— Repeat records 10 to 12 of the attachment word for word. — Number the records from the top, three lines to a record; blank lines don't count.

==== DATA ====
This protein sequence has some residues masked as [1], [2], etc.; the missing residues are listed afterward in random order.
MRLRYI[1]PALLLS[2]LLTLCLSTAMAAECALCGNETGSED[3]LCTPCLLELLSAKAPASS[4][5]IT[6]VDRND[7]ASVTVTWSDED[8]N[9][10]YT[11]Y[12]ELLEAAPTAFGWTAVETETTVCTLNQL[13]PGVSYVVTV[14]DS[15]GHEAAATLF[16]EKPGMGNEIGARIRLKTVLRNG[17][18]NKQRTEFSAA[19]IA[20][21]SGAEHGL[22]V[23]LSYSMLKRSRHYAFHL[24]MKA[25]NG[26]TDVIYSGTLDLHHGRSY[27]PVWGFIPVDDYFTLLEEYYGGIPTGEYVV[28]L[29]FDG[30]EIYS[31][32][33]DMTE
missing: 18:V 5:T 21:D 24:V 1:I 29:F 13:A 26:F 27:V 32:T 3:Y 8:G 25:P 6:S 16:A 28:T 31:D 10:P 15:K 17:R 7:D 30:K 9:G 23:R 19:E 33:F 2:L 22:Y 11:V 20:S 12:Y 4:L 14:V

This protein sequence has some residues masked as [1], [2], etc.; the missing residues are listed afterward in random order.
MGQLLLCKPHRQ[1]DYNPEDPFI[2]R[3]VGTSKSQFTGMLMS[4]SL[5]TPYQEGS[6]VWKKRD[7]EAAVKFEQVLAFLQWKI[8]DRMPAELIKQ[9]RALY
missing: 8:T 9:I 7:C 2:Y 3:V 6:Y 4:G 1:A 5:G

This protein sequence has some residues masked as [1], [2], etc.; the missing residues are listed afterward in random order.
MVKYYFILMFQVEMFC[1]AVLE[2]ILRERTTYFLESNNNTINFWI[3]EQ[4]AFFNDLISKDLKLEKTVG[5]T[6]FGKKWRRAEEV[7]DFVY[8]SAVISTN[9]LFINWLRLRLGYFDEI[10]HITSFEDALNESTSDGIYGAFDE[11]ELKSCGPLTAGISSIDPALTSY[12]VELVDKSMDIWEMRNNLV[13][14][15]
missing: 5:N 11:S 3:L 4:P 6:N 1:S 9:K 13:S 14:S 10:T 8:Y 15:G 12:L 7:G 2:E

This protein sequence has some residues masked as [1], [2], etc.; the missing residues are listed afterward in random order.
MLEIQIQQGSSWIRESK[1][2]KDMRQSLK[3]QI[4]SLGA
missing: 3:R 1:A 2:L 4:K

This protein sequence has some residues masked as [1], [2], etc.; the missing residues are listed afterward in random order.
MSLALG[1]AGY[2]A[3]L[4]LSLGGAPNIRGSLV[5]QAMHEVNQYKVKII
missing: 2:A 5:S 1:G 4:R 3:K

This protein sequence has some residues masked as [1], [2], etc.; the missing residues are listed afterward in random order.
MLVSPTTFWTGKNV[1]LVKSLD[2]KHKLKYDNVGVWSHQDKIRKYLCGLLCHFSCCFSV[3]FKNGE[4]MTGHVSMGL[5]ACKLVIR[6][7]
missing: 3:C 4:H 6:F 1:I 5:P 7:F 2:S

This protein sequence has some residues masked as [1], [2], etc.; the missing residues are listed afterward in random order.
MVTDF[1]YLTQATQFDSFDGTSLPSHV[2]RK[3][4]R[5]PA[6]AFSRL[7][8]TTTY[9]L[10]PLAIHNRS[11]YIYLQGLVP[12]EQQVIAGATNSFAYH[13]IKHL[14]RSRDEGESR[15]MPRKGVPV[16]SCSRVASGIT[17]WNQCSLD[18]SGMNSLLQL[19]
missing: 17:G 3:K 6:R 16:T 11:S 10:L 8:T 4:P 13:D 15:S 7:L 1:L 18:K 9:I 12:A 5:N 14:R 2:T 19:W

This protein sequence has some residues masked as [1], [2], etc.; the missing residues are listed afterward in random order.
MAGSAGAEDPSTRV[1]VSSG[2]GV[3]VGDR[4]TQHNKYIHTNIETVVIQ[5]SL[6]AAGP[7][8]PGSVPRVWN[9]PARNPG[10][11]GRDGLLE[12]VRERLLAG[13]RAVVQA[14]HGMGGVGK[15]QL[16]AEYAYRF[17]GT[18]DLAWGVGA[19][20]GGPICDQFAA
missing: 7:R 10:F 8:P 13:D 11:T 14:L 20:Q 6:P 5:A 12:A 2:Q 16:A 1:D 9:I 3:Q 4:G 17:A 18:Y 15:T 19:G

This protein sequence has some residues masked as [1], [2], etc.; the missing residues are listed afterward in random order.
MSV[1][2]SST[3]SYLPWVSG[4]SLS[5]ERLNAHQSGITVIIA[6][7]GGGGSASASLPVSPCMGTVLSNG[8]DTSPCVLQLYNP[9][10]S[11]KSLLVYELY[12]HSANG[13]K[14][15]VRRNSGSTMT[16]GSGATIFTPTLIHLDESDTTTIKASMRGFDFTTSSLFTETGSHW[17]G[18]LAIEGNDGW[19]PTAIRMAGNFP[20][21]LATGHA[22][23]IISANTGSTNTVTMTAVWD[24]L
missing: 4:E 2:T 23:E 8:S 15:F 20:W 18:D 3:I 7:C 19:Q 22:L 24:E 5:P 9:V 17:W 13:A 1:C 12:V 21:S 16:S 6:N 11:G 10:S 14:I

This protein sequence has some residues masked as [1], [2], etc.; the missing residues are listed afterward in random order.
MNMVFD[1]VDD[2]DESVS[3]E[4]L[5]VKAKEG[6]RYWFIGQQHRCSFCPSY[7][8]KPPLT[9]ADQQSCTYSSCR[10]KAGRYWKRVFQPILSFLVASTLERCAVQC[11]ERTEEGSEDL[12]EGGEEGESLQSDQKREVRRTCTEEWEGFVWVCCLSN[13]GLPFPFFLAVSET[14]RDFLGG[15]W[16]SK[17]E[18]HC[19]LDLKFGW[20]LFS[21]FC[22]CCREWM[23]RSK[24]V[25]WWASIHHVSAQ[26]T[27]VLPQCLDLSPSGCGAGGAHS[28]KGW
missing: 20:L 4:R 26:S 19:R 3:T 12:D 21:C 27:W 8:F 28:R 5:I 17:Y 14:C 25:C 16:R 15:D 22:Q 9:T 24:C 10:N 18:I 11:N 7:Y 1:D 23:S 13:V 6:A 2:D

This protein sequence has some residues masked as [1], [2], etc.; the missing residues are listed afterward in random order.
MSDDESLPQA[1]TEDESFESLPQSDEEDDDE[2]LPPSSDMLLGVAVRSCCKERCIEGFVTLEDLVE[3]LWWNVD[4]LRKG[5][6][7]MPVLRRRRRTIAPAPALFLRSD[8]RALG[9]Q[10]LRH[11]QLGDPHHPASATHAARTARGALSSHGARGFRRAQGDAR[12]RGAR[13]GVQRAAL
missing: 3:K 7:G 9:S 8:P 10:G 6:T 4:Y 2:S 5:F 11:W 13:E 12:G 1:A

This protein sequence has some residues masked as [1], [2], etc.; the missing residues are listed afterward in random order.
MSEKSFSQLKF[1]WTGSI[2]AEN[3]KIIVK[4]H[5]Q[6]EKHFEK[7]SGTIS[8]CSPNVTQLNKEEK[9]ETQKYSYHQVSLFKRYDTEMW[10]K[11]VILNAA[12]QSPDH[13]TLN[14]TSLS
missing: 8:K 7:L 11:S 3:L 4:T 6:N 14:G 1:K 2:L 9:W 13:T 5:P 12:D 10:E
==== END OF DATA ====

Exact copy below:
This protein sequence has some residues masked as [1], [2], etc.; the missing residues are listed afterward in random order.
MNMVFD[1]VDD[2]DESVS[3]E[4]L[5]VKAKEG[6]RYWFIGQQHRCSFCPSY[7][8]KPPLT[9]ADQQSCTYSSCR[10]KAGRYWKRVFQPILSFLVASTLERCAVQC[11]ERTEEGSEDL[12]EGGEEGESLQSDQKREVRRTCTEEWEGFVWVCCLSN[13]GLPFPFFLAVSET[14]RDFLGG[15]W[16]SK[17]E[18]HC[19]LDLKFGW[20]LFS[21]FC[22]CCREWM[23]RSK[24]V[25]WWASIHHVSAQ[26]T[27]VLPQCLDLSPSGCGAGGAHS[28]KGW
missing: 20:L 4:R 26:S 19:R 3:T 12:D 21:C 27:W 8:F 28:R 5:I 17:Y 14:C 25:C 16:R 15:D 22:Q 9:T 24:C 10:N 18:I 11:N 7:Y 1:D 23:S 13:V 6:A 2:D

This protein sequence has some residues masked as [1], [2], etc.; the missing residues are listed afterward in random order.
MSDDESLPQA[1]TEDESFESLPQSDEEDDDE[2]LPPSSDMLLGVAVRSCCKERCIEGFVTLEDLVE[3]LWWNVD[4]LRKG[5][6][7]MPVLRRRRRTIAPAPALFLRSD[8]RALG[9]Q[10]LRH[11]QLGDPHHPASATHAARTARGALSSHGARGFRRAQGDAR[12]RGAR[13]GVQRAAL
missing: 3:K 7:G 9:S 8:P 10:G 6:T 4:Y 2:S 5:F 11:W 13:E 12:G 1:A

This protein sequence has some residues masked as [1], [2], etc.; the missing residues are listed afterward in random order.
MSEKSFSQLKF[1]WTGSI[2]AEN[3]KIIVK[4]H[5]Q[6]EKHFEK[7]SGTIS[8]CSPNVTQLNKEEK[9]ETQKYSYHQVSLFKRYDTEMW[10]K[11]VILNAA[12]QSPDH[13]TLN[14]TSLS
missing: 8:K 7:L 11:S 3:L 4:T 6:N 14:G 1:K 2:L 9:W 13:T 5:P 12:D 10:E